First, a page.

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On the other hand

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On the one hand, Celebration 2010 was about rediscovering that we are family. I left humming, “We are fam-i-ly…”

It’s a song about the craving of a generation, and for 30 years, it has been played at ballparks and in commercials. “We are the World” and “Do They Know it’s Christmas?” tap into the same longing. As families disintegrate around us, the image of a familial unity strikes a deep chord. When a crisis needs a response, the primal longing for family is the well that is easily and quickly tapped, but the power of an effective song can also lull us into complacency.

The power of the imagery of family seems to be heightened by the tension between the hope and dream of family and its visible decay.

I went to C2010 concerned about my MB family. I went wondering if we still are family or just the collapsing remnants of something that was. For me the answer was clear, refreshing and unambiguous: we are indeed a family. How did I know? That is harder to answer but my sense of it is unambiguous. Coming to that realization, C2010 became a celebration for me. It was more than a song.

On the other hand…. I also left disconcerted. It seems to me that although we really are a family, all is not well.

All is not well

I see theological problems. Here in Canada, a struggle between the Calvinist and Anabaptist theologies is bubbling away. It should remind us, if nothing else, that theological debate is part of life in the church. We only need to read Paul’s epistles for confirmation, but that doesn’t make it easy.

I see financial problems. We have a missional vision for church planting here and abroad, visions for leadership development and education, but these cost money – a lot of money. Churches are systemically not meeting their portions of agreed-to budgets.

I see structural problems. Who makes decisions and who is accountable in this family? There was a time when the convention was our decision-making engine. That mechanism has been abandoned, but what has replaced it? It seems to me an effective and understandable replacement has not yet emerged.

In Canada, support for our national conference continues to erode. One of our largest churches formally decided to cease financially supporting the Canadian conference. Many other churches have done so – passively but just as effectively. I think this is a very big problem.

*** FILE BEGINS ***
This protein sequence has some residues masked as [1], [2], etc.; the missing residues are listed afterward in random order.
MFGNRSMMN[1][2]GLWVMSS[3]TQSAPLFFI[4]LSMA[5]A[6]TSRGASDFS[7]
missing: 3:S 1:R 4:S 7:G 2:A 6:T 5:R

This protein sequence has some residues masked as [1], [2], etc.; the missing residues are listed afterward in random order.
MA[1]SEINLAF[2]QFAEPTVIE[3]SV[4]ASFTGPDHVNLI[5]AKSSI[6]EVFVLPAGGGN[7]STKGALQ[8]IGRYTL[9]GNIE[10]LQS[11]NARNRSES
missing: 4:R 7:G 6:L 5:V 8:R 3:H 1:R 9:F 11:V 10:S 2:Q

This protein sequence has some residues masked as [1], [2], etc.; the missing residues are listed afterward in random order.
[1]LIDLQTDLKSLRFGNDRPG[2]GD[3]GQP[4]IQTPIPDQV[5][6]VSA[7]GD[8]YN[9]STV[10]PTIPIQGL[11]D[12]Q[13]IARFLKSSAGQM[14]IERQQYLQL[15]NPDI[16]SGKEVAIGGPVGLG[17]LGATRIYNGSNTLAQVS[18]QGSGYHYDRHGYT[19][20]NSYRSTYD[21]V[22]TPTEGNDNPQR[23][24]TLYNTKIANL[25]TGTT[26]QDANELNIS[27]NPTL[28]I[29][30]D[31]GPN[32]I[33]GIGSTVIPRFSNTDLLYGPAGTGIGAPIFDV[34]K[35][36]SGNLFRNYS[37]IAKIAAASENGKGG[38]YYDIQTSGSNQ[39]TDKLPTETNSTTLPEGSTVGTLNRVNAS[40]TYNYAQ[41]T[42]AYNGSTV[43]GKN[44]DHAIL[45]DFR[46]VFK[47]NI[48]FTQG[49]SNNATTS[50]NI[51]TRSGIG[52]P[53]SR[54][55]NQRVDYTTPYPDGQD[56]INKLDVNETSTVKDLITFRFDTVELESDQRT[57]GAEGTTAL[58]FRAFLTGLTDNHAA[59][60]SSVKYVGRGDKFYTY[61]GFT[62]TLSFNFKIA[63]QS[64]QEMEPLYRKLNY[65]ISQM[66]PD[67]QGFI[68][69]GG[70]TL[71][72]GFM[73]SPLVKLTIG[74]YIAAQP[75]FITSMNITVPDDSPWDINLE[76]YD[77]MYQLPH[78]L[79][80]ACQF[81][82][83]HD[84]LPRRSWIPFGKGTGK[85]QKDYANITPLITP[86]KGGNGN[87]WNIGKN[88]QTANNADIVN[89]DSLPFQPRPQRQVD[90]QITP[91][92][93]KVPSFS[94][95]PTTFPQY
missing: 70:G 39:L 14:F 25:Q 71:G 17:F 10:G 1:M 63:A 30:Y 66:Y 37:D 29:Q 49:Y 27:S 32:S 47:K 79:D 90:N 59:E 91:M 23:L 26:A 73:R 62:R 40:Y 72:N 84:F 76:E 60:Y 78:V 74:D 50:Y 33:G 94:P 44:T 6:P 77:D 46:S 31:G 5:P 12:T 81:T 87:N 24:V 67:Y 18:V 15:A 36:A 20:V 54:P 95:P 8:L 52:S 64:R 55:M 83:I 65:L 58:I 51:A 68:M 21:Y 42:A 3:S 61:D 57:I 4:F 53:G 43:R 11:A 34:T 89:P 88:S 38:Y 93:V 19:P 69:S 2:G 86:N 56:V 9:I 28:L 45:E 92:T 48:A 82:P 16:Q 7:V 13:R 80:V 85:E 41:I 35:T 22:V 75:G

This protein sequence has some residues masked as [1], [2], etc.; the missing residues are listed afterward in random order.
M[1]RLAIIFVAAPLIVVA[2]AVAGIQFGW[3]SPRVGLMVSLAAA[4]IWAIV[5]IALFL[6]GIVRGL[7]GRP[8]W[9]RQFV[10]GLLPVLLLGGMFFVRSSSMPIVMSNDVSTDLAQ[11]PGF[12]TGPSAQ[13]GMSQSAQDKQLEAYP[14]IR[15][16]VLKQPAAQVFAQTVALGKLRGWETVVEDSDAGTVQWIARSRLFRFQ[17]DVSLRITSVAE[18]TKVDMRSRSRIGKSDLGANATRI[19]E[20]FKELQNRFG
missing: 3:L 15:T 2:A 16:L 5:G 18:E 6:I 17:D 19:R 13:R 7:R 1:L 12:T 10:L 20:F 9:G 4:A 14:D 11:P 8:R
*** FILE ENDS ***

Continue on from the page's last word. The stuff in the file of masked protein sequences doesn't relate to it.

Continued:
Maybe I’m overreacting. Maybe there are good answers, but without a place to ask these questions and hear the answers, C2010 was missing something very important.

Not every family event needs a full or even partial airing of its conflicts, but families that intend to survive must find ways to openly face their problems. Maybe C2010 wasn’t the place for this, but it has to happen somewhere. Somewhere, we need to be able to sit down and ask the uncomfortable, complicated questions.

As a MB family, we have some very good reasons for making this the highest priority.

Scriptural mandate

First, the Bible demands it. Scripture doesn’t create sentimental moments and gloss over difficult realities. At times, the biblical story is disturbing precisely because the ugly, and the painful, and the sinful are splayed out for all to see. The story of the New Testament church does not climax with a moment of unity in Acts 2. That moment was celebrated, but the church that Jesus built – which prevails against the gates of hell – only begins there. From Acts 2 onward, the New Testament is the story of churches wrestling through issues. We can do no less.

Second, problems rarely get better when left unattended. This is a truism, but it is still true.

Finally, we can face our challenges because they are not insurmountable. How do we know this? We know this because we are a vibrant family. Facing and working through issues is in the very nature of the family – particularly the family of God.

Sitting down together and soberly laying out our challenges cannot be sold as an inspirational event. It won’t be for the faint of heart. And those who embark on this will face painful moments. But there is a principle that runs through Scripture: “Those who go out weeping, carrying seed to sow, will return with songs of joy, carrying sheaves with them” (Psalm 126:6).

On the one hand, we’re part of a remarkable family…on the other hand, we can only keep it strong if we’re willing to face some painful issues.

James Toews is pastor at Neighbourhood Church, Nanaimo, B.C.

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